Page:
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Bee-otch of the Day honors are awarded Monday through Thursday; Bee-otch of the Week is awarded Sunday morning on's socials.


Name: Jack Miller
Age: was 84
Occupation: beloved radio personality
Last Seen: in the heavens
Awarded For: being the best Swap Shop host ever


The small town of Tabor City, NC is by no means a metropolis. 

With just 4,000 or so souls, the town, which is about 40 miles north of Mytle Beach, SC, was named after a Biblical mountain. It's also the home of the yearly Yam Festival and just a stone's throw away from neighboring Loris, SC, pop. 2,700.

Tabor City and Loris mostly get their local TV and radio from Myrtle Beach and Wilmington. But, they have a few radio stations to call their own. There's 94.9 The Surf, which plays surf music, which is kind of akin to Motown. WLSC 1240 "Tiger Radio" plays classic country. And, there's WTAB. 

Since 1954, the 5,000-watt station has been the Tabor City area's home for various formats over the years, including country, southern gospel and beach music. At one point in the 1970s, they were even an affiliate of Casey Kasem's American Top 40

Throughout much of WTAB's history stood one man: Jack Miller. The Tennessee native started his radio career in the late 50s in Louisiana. He also worked in his home state of Tennessee and at another station in North Carolina. In 1975, Miller came to WTAB, where for over 40 years, he was the host of the program that made him a local legend: Swap Shop.

Like the Swap Shops and Tradios in other localities, Jack's version of the show was where one could buy, sell or trade items. It was like Craigslist or as Jack called it, "The Classified of the Airwaves". 

In 1995, Jack purchased WTAB. The station's staff included his son, Richard, aka "Uncle Red", gospel show hosts Bobby Pait and Rodney Inman and engineer Lloyd Gore, who also hosted the station's morning show.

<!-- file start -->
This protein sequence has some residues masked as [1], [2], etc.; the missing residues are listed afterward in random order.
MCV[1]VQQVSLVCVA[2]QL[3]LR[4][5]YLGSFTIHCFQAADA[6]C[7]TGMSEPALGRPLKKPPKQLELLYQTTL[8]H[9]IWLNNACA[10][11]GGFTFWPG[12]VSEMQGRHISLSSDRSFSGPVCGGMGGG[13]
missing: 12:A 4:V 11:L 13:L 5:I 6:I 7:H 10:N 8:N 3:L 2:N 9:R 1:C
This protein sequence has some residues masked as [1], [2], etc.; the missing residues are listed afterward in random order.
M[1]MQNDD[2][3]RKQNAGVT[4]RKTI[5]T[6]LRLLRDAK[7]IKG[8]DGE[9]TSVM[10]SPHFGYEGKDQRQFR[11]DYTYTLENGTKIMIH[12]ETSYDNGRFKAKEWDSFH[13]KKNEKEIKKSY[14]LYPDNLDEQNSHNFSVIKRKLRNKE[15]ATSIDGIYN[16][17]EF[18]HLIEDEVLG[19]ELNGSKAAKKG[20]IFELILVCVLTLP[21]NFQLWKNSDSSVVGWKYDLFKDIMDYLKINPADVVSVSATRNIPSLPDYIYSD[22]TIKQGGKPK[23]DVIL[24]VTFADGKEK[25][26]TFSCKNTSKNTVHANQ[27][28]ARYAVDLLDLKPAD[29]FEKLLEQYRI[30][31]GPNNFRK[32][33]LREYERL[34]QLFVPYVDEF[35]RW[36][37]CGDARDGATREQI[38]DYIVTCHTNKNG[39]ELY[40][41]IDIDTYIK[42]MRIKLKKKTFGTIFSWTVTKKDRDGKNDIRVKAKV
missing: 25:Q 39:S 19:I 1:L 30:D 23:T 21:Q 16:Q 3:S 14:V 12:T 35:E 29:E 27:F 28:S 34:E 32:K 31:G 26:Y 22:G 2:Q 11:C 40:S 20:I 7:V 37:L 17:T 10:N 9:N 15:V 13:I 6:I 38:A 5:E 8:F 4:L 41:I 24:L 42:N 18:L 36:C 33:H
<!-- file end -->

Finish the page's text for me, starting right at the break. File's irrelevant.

However, time has not been nice to WTAB. Richard had a stroke several years ago. Pait died in a housefire and Gore died earlier this year. In 2013, Miller decided to sell WTAB to his stepson, Eric Sellers, who took over the Swap Shop from him.

Since then, Jack had been semi-retired. Sadly on Friday, Jack Miller passed away at the age of 84. According to his obituary, he was buried on Sunday.

Granted, Tradio hosts are small fries in the radio biz. If you asked me about a host in some other small town in the south, I wouldn't come out with a concrete answer. But, Jack was different. Why was that? Three words: Richard and Sal.

Over a decade ago, the Howard Stern sidekicks were making the rounds, calling many Tradio and Swap Shop shows around the country. Bear in mind that most of them have websites that stream, making things a little easier for the two and of course, us Stern Show listeners. 

Many of Richard and Sal's calls to Jack were a thing of legend. There was the call where Richard called to God Bless... everything:

There was the time when one of the two's daughter called the show:

And the time Richard called out of breath and Sal asked Jack if he liked his salad tossed and liked being teabagged:

And yes, the exploding barbecue grill: 

The final straw came when 'ol Jack finally got caller ID. But, even that didn't help:

Well, an eagle-eared listener finally spilled the beans that Richard and Sal from the Stern Show were calling in. Oddly enough, Jack couldn't have been more surprised. I tried to find the audio, but no dice. Apparently, Jack mentioned that the WTAB website got over 10 million hits thanks to Sal and Richard's calls to the show. 

However, Richard and Sal's calls to WTAB prompted more prank calls to the station. It might be why they no longer stream online, making them strictly a 'locals only' station. Oh, well, it was nice while it lasted.

True, Richard and Sal called other Swap Shops and Tradios across the country. But, Jackie Wayne Miller was the original article. WTAB is by no means a big city station, using slap echo in their commercials and using jingles that sound like they date from the 1960s. But, in the world of iHeartMedias, Entercoms, Cumuluses and more, it's nice when a small town station - albeit on the AM band with no FM translator - still has character and personality. I'll bet that Mr. Sellers is keeping Jack's spirit alive each day hosting WTAB's Swap Shop while Jack himself is looking down, all happy that his beloved station is still entertaining the thousands of listeners it has daily. Plus, the amount of items sold each day on Swap Shop.

Thank you, Mr. Miller. Hopefully, the good lord will have caller ID.


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